The same old mistake all over again - Page 6




 
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January 8th, 2012  
I3BrigPvSk
 
 
Quote:
Originally Posted by samneanderthal
Taiwan is not a foreign country. According to the Chinese it is just a rogue province.
In a world depression foreign trade collapses, so the best way to keep the people employed is fisrt military spending and ultimately war (before the huge accumulated military spending does not become obsolete, losing its value).
During the 1929 depression, America could not consume even its own goods, much less import enormous quantities from other countries. Industry, turism, agriculture, etc, collapsed. The only factor that has delayed the effects of the present depression is the absurd amount of credit, which had allowed many families to buy houses, cars, etc, that they cannot afford. As the credit system collapses so will demand.
The difference between the 1929 depression and the latest years recession is the global economic system; this is even called the economic interdependence. China has lost due to recession; they will never jeopardize their global market share. Take a closer look at the global economic system prior the 1929 depression and the recession we have now.
January 9th, 2012  
George
 
Quote:
Originally Posted by samneanderthal
Taiwan is not a foreign country. According to the Chinese it is just a rogue province.
It's the last bit of the Republic of China the Communists couldn't capture during the Civil War, as such you have 2 Chinese Governments.
Carthage was a Phoenician Colony untill Phoenecia fell. Seems to have been an independant country after that. What if The Czar or Kerenski had found a defensible position that the Reds couldn't take that could function independantly?
January 9th, 2012  
samneanderthal
 
Again, by definition, a recession lasting so many years is no longer a recession, but a depression.
The main difference between 1929 and today, is that at in 1928 the US was the largest petroleum, steel, gasoline, car, airplane, appliance, etc, manufacturer and exporter in the world. Britain was the second largest motor vehicle producer. China, Brazil and India had almost no industrial production, German industry had limited production and Stalin was bulding huge steel and military industries, while his agriculture collapsed.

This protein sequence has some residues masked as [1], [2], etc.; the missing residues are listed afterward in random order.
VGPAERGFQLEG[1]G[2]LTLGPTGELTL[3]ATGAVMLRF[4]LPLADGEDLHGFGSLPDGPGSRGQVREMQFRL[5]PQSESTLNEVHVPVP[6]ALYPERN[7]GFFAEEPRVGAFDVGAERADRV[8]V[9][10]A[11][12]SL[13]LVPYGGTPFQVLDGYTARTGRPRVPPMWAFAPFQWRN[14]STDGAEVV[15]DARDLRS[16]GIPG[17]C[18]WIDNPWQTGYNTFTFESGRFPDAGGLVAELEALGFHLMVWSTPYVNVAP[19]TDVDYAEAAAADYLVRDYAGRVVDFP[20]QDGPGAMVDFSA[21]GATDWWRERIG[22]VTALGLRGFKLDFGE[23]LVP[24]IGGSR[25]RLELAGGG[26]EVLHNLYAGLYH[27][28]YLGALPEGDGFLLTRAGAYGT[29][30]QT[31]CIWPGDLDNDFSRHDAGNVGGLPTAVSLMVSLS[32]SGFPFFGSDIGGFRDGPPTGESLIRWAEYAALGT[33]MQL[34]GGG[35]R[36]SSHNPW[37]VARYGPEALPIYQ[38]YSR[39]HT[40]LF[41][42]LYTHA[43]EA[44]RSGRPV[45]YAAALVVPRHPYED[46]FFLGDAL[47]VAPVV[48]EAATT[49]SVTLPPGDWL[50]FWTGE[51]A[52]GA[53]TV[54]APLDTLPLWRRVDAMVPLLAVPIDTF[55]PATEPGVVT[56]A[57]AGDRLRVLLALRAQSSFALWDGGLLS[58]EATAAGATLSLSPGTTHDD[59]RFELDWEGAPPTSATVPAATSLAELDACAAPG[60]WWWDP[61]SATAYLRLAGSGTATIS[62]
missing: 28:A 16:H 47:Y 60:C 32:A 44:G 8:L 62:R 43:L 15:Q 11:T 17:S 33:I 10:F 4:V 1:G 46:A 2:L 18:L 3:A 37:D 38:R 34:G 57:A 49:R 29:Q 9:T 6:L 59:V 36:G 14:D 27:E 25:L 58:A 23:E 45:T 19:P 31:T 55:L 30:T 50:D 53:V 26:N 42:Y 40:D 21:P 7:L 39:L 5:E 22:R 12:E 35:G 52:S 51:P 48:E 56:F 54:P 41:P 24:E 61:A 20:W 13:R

When the depression hit, demand collapsed and some countries put up tariff to curtail imports. Suddenly, many companies close down or let go most of their employees, so there was little money even to buy food.
Roosevelt started a massive public works program (I never understood why he paid double the minimum wage to government employees, instead of paying minimum wage and hiring twice as many people), which put money in circulation helping the economy, but only was really put an end to depression.
In contrast, today the US imports most of its goods and is the main grain (subsidized and therefore not very profitable) and armament exporter (but will soon lose even that if there is no major war). Millions of Americans have gone from being well paid factory or large company white collar workers to part time jobs, or service industry workers or independent workers without.
The US, Europe and Japan have enormous hurdles to clear before building a new power plant or dam, while China can build all it wants, so that its energy (the most basic and essential ingredient for industry, agriculture, etc,) is unlimited and less costly. Its wages, industrial pollution equipment, etc, are much less expensive than those fo the mentioned countries, so there can be no real fear trade with China in the long term, but for some reason most countries are still in denial about this and continue feeding the giant its industries and buying its products. As the depression intensifies (because the government refuses to call it by its name and implement drastic measures to address it), the American economy will be too weak to buy most products from China. What use will China have for foreign trade then?
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January 9th, 2012  
I3BrigPvSk
 
 
Quote:
Originally Posted by samneanderthal
Again, by definition, a recession lasting so many years is no longer a recession, but a depression.